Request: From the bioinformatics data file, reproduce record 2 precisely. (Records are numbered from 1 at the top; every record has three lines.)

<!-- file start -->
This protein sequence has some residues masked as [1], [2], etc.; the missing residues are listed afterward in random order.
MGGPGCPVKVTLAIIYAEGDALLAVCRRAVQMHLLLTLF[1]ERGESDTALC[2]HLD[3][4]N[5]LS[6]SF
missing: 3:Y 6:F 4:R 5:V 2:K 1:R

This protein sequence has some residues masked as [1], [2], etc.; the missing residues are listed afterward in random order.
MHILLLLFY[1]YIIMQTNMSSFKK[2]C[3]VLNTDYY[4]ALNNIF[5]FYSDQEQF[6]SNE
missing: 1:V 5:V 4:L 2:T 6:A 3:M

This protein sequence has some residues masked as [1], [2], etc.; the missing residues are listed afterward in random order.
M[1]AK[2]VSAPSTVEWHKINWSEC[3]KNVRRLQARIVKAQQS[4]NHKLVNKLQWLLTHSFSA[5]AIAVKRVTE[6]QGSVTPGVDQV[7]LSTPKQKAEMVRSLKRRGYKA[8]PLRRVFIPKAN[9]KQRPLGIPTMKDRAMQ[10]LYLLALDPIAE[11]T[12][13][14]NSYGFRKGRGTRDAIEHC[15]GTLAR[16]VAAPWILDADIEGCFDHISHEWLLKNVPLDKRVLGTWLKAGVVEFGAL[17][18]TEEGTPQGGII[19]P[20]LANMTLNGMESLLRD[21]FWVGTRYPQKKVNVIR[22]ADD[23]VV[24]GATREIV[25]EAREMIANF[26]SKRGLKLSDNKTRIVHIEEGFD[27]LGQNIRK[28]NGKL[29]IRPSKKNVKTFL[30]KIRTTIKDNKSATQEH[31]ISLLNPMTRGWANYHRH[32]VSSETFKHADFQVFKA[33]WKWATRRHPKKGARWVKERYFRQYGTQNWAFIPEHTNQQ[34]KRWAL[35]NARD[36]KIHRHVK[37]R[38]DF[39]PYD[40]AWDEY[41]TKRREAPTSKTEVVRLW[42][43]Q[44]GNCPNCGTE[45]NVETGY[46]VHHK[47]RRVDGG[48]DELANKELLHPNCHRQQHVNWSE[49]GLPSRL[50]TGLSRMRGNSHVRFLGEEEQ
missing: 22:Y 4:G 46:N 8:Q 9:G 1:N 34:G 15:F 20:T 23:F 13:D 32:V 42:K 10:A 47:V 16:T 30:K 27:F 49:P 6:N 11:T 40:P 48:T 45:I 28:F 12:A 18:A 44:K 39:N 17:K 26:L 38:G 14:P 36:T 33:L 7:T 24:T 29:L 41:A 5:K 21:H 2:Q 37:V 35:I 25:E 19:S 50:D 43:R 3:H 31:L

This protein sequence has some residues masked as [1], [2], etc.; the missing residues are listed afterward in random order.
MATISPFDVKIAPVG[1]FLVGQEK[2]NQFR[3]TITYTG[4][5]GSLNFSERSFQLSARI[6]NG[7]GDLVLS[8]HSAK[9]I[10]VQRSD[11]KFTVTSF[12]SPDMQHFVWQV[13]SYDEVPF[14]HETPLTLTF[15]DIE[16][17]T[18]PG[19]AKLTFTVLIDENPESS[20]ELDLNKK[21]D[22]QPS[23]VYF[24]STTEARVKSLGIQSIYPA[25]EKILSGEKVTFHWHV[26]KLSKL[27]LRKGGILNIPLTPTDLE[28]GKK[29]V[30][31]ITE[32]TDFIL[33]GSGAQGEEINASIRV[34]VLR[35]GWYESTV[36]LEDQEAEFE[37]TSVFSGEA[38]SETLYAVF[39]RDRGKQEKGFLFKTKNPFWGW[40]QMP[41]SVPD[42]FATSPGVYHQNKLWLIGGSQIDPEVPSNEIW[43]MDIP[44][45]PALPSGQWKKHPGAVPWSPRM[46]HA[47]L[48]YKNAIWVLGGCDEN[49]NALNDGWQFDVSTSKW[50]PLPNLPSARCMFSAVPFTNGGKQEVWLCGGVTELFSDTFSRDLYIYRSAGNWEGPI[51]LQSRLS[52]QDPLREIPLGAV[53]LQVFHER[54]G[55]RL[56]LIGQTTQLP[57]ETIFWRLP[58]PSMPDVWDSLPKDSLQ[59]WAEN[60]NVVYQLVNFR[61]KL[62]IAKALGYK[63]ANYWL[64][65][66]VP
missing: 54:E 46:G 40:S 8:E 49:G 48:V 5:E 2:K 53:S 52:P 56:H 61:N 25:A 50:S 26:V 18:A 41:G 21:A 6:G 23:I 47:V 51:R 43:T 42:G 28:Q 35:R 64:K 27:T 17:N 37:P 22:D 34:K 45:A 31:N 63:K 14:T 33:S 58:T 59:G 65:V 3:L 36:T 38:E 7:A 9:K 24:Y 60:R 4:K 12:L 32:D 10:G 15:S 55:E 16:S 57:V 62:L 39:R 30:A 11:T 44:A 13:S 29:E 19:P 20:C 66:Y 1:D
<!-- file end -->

This protein sequence has some residues masked as [1], [2], etc.; the missing residues are listed afterward in random order.
MHILLLLFY[1]YIIMQTNMSSFKK[2]C[3]VLNTDYY[4]ALNNIF[5]FYSDQEQF[6]SNE
missing: 1:V 5:V 4:L 2:T 6:A 3:M